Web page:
Salelkar: Syntel works with automotive manufacturers to enable real-time monitoring products through embedded sensors to remotely assess the wear and tear on critical parts and using analytics to plan maintenance before a critical failure takes place. OEMs incur high costs due to sudden part failures in vehicles. There is also a high dependency on SMEs to diagnose the fault and suggest the next best action. Existing platforms in the market were not scalable to support high volume of ingress events.

Syntel’s Connect One for Automotive combines a Big Data platform to receive streaming data from vehicle sensors and on-board computers, an analytical engine to generate insights in real time, and a messaging publisher for action notifications. Data streams from vehicle sensors combined with environmental data are aggregated and processed by Connect One’s analytical engine. Real-time analytics are performed on the stream of incoming data, and business rules assess and recommend corrective action. This enables manufacturers to monitor and detect faults earlier than ever before, driving preventive actions, reducing warranty costs and improving customer service.

SyntBots is very useful on the IT side by improving productivity and delivering direct business benefits through automation of ITOps, DevO­ps and BizOps. At the back end, Syntel’s legacy modernization servic­es employ deploy recursive automation to help reduce operation costs by more than 30% and improve business productivity by more than 70% by modernizing integrated manufacturing and control systems.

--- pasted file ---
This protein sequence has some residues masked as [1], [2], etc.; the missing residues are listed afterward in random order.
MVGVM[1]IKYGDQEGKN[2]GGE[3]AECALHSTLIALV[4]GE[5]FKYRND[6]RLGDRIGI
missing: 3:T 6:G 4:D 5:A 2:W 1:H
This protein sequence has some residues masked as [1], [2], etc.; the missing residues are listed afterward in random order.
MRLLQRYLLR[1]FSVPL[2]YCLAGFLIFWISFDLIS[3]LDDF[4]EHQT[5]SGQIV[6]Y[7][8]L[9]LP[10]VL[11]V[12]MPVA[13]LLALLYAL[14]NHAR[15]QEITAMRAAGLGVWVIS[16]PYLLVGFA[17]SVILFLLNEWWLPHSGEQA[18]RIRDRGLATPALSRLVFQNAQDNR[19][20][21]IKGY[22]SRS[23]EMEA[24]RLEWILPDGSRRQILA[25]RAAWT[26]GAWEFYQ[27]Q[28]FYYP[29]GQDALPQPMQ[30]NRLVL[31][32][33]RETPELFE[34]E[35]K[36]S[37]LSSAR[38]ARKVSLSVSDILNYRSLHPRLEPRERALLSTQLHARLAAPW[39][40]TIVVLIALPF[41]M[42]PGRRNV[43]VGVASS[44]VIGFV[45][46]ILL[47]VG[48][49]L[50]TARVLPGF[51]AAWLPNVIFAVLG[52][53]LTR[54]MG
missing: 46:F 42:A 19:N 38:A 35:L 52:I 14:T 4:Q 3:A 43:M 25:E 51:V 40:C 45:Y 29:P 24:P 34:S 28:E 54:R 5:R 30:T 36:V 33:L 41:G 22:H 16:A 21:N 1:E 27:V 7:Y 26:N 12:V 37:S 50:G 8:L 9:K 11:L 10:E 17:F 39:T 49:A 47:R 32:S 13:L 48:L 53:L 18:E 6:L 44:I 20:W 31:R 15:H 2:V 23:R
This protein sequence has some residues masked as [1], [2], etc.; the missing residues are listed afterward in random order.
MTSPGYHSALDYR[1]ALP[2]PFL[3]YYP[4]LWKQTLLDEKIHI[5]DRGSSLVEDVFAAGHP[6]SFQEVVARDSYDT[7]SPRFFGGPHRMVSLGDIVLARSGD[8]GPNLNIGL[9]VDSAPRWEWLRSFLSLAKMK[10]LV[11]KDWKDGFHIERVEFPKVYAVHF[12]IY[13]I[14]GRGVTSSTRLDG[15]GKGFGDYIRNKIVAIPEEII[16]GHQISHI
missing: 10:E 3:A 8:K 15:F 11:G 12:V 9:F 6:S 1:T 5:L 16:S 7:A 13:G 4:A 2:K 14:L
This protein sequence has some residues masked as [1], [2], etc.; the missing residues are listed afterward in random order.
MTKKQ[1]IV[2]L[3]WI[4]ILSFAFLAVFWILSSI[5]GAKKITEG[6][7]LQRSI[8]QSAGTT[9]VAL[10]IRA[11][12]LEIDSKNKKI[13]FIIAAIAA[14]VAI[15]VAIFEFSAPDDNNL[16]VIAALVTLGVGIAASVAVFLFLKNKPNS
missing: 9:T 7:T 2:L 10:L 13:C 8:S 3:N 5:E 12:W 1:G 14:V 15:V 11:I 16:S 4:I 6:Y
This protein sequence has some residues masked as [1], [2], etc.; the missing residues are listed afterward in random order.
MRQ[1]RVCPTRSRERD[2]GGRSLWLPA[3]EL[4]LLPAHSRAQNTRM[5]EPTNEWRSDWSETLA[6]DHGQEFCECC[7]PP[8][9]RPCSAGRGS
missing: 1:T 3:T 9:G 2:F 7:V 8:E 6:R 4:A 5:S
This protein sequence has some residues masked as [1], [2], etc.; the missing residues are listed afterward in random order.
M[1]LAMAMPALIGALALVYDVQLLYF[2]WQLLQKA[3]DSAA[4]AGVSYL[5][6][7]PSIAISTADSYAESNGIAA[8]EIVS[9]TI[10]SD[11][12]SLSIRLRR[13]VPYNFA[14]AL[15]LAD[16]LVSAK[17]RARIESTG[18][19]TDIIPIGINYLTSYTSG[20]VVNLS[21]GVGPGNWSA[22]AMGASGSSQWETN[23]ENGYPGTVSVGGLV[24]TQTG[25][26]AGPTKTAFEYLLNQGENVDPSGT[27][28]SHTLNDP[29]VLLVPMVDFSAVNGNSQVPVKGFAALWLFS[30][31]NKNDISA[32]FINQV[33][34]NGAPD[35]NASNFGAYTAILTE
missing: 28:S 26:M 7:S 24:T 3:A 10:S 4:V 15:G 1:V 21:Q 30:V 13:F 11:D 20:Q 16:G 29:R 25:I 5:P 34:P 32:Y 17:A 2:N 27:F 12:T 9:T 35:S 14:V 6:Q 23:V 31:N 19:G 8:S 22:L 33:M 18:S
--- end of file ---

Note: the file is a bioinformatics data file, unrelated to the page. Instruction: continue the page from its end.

AI: How can Syntel help OEMs master the challenges of sophisticated sensor and telematics systems?

Salelkar: The area of data management and analytics is evolving rapidly and Syntel is at the cutting edge through the work it is doing on connected devices. Our Connect One platform enables signal processing from variety of smart sensors, devices and wearables, for both moving and fixed equipment or machinery. Syntel is leveraging its preventive maintenance solutions developed on a highly scalable next generation telematics platforms and specific algorithms that make sense of data streams from multiple sensors in real time.

AI: Why is it important for OEMs to have real-time visibility of information from the field?

Salelkar: Data and analytics are becoming the key to servicing digital customers. Whether it is the ability to use data to autonomously drive vehicles, predict failures before they occur, or even help connect with and do business with digital customers, the key is to have the ability to access and process data intelligently.

AI: Can digital solutions keep pace with the digital disruption that is transforming the industry?

Salelkar: Digital solutions work in tandem with digital disruption, one feeding off the other. Solutions evolve out of disruption and then fuel later innovations. It is key that manufacturers embrace technologies that enable them to drive automated, data-based actions that benefit from the “wisdom” of huge amounts of historical data points.